Recently I had to redo the design of the machine with our public websites, and after an earlier successful implementation of virtualisation with FreeBSD jails, I decided to put them all in their own private jail, with their own public IP address, too.
Since I'm a firm believer in "eat your own stuff" and my website was on the list of sites to be moved, I decided to do that one first. The IP range we have for it was 184.108.40.206/24, and since the first half of it was already in use by other services, I started to go down from 255.
To make life easier for us, we use a lot of dynamic routing in our network. Also with jails: They're defined on the loopback interfaces and the subnet masks are all /32's. The combination of these two should make it easy to move them around if necessary without having to worry about physical machines and subnets and DNS.
So, we have this new webserver (my webserver, so somehow important to me) on 220.127.116.11 and it seems to work fine. I can access it from inside the network, I can access it from outside the network, I see webbrowsers and spiders connecting to it. Life is good!
Except... I get reports from people saying that they can't get to my website, that there is some kind of DNS error: Cannot find server or DNS error is what Internet Explorer tells them. I ask them: "Can you ping the machine? "No that's not workin." "Can you telnet to it?" "No, it says Connect failed.". I don't see anything in the logs, I don't see anything on the network. No idea what goes wrong here...
Finally I get the same message from friends who have elite skillz in the ancient arts of ping, traceroute, telnet and tcpdump (Hi dvl, koitsu!). And we start trying: Yes, we can ping 18.104.22.168, so there is nothing wrong on the end-to-end network layer. No, we can't ping 22.214.171.124, but I saw their ICMP packets on the webserver. From inside the jail, I can connect to their hosts, so there is nothing wrong with TCP sessions. We advertise a /21 to the world, so it won't be a network boundary problem. One of them can connect to the webserver (He's running FreeBSD), and one of them cannot (He's running Windows), I see the packets of the first, but not the packets of the second (whose ICMP packets I saw). Then the one with FreeBSD tries it with his Windows machine and he can't suddenly anymore. I think we narrowed the problem down to one thing: Microsoft Windows (Ouch, it did it again).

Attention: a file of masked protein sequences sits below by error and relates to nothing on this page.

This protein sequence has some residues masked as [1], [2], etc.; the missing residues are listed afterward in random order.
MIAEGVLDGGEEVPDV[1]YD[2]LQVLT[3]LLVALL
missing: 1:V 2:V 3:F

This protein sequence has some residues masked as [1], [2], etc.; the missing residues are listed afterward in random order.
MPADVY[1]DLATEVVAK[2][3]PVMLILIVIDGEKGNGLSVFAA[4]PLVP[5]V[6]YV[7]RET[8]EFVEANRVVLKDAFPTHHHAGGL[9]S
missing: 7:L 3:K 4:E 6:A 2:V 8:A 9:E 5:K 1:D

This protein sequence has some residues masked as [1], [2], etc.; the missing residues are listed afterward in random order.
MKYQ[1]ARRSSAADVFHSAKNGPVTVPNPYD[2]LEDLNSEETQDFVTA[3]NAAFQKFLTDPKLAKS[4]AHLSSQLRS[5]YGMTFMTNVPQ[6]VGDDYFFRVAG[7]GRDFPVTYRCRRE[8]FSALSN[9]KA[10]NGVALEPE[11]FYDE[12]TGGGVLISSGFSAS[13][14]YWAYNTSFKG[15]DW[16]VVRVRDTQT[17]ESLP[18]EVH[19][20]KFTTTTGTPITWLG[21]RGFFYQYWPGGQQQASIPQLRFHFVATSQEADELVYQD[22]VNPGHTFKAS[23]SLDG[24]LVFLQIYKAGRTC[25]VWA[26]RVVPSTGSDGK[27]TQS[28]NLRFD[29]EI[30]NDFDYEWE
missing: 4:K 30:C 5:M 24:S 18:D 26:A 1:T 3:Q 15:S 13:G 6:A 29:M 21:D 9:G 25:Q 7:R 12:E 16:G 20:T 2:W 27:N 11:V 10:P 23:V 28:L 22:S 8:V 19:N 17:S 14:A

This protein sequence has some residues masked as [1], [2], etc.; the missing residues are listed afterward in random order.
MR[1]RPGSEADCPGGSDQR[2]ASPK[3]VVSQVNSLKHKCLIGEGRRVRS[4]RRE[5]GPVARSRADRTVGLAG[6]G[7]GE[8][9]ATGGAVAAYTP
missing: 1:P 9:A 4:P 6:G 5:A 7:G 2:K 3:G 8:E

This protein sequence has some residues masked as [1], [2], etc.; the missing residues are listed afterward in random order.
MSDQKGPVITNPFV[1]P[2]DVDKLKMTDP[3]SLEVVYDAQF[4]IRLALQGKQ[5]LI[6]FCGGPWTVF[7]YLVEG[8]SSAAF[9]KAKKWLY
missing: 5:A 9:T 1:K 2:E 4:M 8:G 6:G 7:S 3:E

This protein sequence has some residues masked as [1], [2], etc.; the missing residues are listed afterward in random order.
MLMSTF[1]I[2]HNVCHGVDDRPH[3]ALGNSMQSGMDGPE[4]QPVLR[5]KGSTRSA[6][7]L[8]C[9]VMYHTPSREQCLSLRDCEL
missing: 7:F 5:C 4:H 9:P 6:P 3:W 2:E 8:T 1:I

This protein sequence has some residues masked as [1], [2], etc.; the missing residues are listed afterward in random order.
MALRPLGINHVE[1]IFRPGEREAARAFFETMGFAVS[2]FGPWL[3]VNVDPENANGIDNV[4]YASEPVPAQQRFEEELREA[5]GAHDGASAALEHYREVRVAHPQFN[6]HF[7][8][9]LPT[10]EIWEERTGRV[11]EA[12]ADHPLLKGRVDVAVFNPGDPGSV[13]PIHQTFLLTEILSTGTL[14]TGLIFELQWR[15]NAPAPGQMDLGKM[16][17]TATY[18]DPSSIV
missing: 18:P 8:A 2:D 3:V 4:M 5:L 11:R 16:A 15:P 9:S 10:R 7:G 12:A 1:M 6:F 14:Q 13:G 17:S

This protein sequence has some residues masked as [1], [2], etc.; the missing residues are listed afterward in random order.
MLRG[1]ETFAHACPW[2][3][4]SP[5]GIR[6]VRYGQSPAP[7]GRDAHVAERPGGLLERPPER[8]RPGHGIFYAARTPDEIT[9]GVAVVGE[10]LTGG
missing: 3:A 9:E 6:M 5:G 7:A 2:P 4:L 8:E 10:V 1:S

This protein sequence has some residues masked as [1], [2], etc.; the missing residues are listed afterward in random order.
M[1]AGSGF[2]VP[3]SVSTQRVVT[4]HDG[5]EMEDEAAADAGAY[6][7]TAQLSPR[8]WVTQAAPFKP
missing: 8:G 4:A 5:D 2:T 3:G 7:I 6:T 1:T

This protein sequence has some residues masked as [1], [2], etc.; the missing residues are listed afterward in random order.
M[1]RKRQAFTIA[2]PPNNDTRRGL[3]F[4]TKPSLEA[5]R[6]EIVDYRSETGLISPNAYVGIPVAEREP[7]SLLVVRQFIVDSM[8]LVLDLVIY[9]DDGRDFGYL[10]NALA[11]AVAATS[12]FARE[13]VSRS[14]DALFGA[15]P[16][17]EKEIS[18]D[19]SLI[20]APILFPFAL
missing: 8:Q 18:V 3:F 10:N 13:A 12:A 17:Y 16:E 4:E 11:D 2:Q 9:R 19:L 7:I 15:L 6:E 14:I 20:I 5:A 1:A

We do more tests: On the Windows machine, we cannot ping 126.96.36.199 (but I see the ICMP packets. We cannot setup a TCP session to it (and I don't seen any TCP packets). We can ping 188.8.131.52, and we can setup a TCP session to it. Now put one and one together....
Historically, 184.108.40.206 is in a class C subnet, going from 220.127.116.11 to 18.104.22.168. These days, with Classless Inter-Domain Routing, that subnet can be split in many little subnets, or be part of a supernet. Somehow, Windows still thinks in classfull subnets (You can see it with the default subnetmask it suggests when you configure an IP address on a network interface). And it prohibits TCP traffic halfway in the IP stack traffic to that IP address. To test this, we tried the following on the Window machines:
Anyway, the webserver now runs on 22.214.171.124 and Windows machines are happy again.
See also the thread at DSL Reports.com.
Update: The problem is confirmed in Windows2000, Windows2003 and Windows XP. Vista handles the ICMP and TCP packets as expected.| Share on Facebook | Share on Twitter